Because what gain is there, my children, if someone has everything, but does not have love which saves? For just as if someone were to make a great dinner in order to invite the King and the rulers, and were to prepare everything sumptuously, so that nothing might be lacking, but had no salt, would anyone be able to eat that dinner? Certainly not. But he would have lost everything he had spent and wasted all his hard work, and brought ridicule on himself from those he had invited. So it is in the present instance. For what advantage is there in toiling against winds, without love? For without it every deed, every action is unclean. Even if someone has attained complete chastity, or fasts, or keeps vigil; whether they pray or give banquets for the poor; even if they think of offering gifts, or first fruits, or offering; whether they build churches, or do anything else, without love all those things will be reckoned as nothing by God. For the Lord is not pleased by them. Listen to the Apostle when he says, ‘If I speak with the tongues of Angels and of humans; if I have prophecy and know all mysteries, and have complete knowledge, so as to move mountains, but do not have love, I gain nothing’. For one who has enmity against their brother and thinks they offer something to God, will be as though they sacrificed a dog, and their offering will be reckoned as the wages of prostitution.

Blog author: kschmiesing
Wednesday, November 29, 2006
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It won’t be news to anyone that the pope is currently visiting Turkey. It is tempting to read too much into a single visit, which can only accomplish so much one way or another, but it is true that the implications and symbolism of the visit are manifold. One of John Paul’s great disappointments was a failure to improve relations with Orthodoxy—and Benedict is meeting with the ecumenical patriarch in what used to be Constantinople. Then there was Benedict’s Regensburg address—and now, in one of his earliest trips abroad, he visits Turkey, which is at once a testing ground for a secular government in an Islamic nation and a bridge between Europe and the Middle East. And the pope, as Cardinal Ratzinger, is already on record expressing doubts about Turkey’s bid to enter the European Union.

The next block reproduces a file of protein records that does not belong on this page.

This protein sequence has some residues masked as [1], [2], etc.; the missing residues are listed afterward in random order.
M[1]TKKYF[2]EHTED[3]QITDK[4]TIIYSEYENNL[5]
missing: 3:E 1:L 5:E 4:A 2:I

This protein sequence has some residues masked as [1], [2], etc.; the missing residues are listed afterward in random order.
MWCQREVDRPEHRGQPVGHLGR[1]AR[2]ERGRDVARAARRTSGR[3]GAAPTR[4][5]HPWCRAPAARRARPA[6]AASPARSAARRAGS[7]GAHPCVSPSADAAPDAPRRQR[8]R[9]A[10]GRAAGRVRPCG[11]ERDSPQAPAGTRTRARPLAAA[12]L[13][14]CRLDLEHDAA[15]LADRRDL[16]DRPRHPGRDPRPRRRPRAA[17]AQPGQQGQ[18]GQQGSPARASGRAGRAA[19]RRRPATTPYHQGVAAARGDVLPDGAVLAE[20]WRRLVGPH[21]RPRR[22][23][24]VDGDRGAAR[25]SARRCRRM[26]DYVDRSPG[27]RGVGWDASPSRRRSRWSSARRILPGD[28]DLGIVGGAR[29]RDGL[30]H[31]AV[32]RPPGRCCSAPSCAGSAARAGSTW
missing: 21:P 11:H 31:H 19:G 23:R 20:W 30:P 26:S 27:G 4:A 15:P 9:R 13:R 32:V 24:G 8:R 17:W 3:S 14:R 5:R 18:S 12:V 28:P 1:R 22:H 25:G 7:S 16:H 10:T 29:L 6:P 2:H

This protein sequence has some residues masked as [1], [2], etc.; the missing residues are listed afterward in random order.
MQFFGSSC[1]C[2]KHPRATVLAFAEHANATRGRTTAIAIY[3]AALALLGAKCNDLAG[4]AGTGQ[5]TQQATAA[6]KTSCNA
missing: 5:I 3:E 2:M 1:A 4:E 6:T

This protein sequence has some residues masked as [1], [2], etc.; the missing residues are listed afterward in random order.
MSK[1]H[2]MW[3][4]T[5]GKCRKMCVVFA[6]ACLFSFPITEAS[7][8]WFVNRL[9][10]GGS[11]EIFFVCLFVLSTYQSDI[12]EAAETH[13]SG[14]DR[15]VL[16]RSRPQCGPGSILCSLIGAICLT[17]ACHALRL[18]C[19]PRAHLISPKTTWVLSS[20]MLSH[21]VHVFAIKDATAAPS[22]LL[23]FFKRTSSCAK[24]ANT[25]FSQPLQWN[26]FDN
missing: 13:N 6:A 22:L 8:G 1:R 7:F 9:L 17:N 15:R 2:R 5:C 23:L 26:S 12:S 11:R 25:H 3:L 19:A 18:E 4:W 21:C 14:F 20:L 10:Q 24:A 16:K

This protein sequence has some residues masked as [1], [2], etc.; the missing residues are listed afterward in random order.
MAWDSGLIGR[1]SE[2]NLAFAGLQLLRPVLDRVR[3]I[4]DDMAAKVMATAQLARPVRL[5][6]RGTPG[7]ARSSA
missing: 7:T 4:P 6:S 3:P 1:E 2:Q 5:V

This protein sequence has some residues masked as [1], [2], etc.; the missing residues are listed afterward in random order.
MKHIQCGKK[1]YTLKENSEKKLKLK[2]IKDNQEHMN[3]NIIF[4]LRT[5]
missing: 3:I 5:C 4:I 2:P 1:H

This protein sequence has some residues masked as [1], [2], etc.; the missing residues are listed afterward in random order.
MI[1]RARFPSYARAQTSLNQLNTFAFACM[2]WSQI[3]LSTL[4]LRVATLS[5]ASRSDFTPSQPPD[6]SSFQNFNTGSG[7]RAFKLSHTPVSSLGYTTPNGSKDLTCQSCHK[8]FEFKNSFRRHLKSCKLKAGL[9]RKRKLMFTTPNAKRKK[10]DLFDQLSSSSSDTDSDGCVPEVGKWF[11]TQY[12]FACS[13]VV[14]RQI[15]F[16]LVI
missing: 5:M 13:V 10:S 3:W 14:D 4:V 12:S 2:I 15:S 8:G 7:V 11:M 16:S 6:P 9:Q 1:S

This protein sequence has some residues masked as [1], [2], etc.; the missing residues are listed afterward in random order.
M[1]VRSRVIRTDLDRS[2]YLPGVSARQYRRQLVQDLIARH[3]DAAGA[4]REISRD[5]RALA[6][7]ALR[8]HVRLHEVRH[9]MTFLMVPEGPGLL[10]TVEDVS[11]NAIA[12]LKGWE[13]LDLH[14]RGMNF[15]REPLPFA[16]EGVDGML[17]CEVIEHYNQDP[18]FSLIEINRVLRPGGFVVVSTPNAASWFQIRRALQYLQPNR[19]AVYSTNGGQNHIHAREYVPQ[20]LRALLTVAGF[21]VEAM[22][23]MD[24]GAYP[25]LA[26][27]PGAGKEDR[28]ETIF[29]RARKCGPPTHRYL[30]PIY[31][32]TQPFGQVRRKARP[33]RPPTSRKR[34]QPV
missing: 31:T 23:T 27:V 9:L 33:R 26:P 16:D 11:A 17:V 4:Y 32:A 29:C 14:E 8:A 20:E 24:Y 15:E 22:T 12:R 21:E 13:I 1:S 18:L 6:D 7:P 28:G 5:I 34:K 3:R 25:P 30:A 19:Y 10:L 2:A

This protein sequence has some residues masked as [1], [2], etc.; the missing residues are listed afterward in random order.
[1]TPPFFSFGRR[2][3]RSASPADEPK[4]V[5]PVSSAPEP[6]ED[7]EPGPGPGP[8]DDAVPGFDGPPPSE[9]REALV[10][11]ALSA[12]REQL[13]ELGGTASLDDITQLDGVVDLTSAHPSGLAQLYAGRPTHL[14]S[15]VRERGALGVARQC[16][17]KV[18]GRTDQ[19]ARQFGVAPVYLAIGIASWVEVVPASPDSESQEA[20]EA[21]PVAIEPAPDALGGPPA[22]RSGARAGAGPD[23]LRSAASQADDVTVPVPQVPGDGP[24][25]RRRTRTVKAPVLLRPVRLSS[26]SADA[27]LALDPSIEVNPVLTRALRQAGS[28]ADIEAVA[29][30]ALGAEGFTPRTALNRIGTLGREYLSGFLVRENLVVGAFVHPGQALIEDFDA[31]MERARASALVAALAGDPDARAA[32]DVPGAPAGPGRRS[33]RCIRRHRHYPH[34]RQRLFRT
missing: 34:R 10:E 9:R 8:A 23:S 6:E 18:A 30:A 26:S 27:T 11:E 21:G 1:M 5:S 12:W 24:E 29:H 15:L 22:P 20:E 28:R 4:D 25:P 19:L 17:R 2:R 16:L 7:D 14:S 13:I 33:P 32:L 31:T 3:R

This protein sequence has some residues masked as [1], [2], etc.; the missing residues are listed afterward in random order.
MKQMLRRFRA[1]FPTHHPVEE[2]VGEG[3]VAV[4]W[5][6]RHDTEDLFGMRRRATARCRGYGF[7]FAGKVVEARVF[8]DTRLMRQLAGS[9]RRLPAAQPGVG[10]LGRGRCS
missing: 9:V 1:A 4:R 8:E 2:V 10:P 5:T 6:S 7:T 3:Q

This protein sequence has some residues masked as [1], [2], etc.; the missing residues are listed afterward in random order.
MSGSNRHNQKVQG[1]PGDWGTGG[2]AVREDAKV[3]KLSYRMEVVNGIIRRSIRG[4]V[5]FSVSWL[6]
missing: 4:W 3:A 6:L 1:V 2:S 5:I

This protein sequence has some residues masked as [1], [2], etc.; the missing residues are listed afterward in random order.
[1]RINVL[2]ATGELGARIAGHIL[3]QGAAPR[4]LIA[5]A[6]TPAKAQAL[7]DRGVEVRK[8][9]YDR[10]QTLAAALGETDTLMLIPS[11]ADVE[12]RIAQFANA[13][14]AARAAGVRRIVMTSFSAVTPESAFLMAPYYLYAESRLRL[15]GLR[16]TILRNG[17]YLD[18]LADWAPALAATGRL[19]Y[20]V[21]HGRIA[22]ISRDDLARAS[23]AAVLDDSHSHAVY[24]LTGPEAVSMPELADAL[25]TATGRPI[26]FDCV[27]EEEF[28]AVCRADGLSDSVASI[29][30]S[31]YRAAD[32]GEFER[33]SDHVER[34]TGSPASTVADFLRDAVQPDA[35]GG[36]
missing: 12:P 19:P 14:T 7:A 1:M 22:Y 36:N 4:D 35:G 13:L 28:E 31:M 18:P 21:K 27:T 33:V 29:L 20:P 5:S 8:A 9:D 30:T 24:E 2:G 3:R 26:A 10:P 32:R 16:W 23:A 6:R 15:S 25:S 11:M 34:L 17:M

Full coverage of the trip’s official meetings and addresses can be found at ZENIT.

More anecdotal coverage from on the ground comes via Jim Geraghty at NRO.

Find stories and commentary also at John’s Allen’s NCRcafe.

Seven years after the United Nations assumed control of the Serb province of Kosovo, talks are underway about its future. Orthodox Church leaders for the minority Serb population, which has been subject to attacks for years by Muslim extremists, are hoping to forestall mounting pressure to establish an independent state. Is the Church headed for extinction in Kosovo?

Read the complete commentary here.